#44 jwpkrfan

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Posted 07 August 2020 - 09:25 PM

Put your laser in the focuser and lock it like you would with an eyepiece and take note of the laser spot on the primary mirror. Rotate the laser 90 degrees an repeat. Does the laser spot move? Hopefully not. Repeat this process until you get back to the starting position. If the laser traces a circular path the laser beam is not collimated. You should also check that your laser does not move if you rack the focuser up and down.

I had trouble with all these issues. I ended up getting a much better laser and I just ordered a new focuser.

However, if your defocused star tests are symmetrical at high power you are probably good.
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#45 Newtoastronomy85

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Posted 07 August 2020 - 10:07 PM

Put your laser in the focuser and lock it like you would with an eyepiece and take note of the laser spot on the primary mirror. Rotate the laser 90 degrees an repeat. Does the laser spot move? Hopefully not. Repeat this process until you get back to the starting position. If the laser traces a circular path the laser beam is not collimated. You should also check that your laser does not move if you rack the focuser up and down.

I had trouble with all these issues. I ended up getting a much better laser and I just ordered a new focuser.

However, if your defocused star tests are symmetrical at high power you are probably good.

Thanks for the heads up!! I checked everything and the laser stays in the same spot so that’s good. 



#46 jwpkrfan

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Posted 07 August 2020 - 11:29 PM

In that case leave it alone. The collimation rabbit hole gets pretty deep. Read up on it before doing anything. My collimation help page went 5 pages on this forum only to find out I have a defective focuser.

#47 Newtoastronomy85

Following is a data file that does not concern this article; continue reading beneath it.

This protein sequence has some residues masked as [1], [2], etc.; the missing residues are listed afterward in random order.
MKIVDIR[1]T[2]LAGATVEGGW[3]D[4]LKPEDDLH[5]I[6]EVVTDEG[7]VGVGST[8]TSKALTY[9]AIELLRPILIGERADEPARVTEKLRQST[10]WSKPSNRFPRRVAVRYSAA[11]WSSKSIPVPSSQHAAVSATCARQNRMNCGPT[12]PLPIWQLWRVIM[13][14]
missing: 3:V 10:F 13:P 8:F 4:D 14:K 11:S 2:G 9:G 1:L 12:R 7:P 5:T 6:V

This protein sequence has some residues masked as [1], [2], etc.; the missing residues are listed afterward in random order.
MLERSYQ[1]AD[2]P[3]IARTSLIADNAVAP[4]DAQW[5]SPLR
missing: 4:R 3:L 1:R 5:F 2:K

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Posted 08 August 2020 - 12:03 AM

In that case leave it alone. The collimation rabbit hole gets pretty deep. Read up on it before doing anything. My collimation help page went 5 pages on this forum only to find out I have a defective focuser.

Oh I already collimated it last week lol. I watched a bunch of videos before I did it and it was slightly off so it got adjusted. 



#48 MarioG

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Posted 09 August 2020 - 02:23 AM

It makes good mathematical sense to have each higher magnification be 1.414x the next lower magnification.

In practice, people like 1.3-1.5x the next lower magnification.

You can calculate that by taking the focal length of the low power eyepiece and dividing it by the same number (1.3-1.5).

The only problem with that is with high powers, where it puts too large a jump in between each magnification.

That's why I typically advocate for even steps of magnification, because it means the % difference reduces as the magnification goes up.

But, at a minimum, even with the very smallest scope, you don't want magnifications closer together than 30x.

And with a 10" scope, not any closer together than about 50x.

That should give you a way to figure out what your jumps should be between focal lengths.

Thanks a lot! This is information I was looking for.

 

(...) if you really want to try the XWs why not try the 5XW . 

It is an option :D It should be more comfortable than ES 4.7mm 82 deg.

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Thanks to everyone!



#49 Newtoastronomy85

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Posted 10 August 2020 - 07:37 PM

Dang. I know there’s some serious skepticism towards some of the Meade stuff. I didn’t expect this thing to weigh a solid pound or so, crazy. 



#50 Starman1

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Posted 10 August 2020 - 07:51 PM

Dang. I know there’s some serious skepticism towards some of the Meade stuff. I didn’t expect this thing to weigh a solid pound or so, crazy. 

What thing?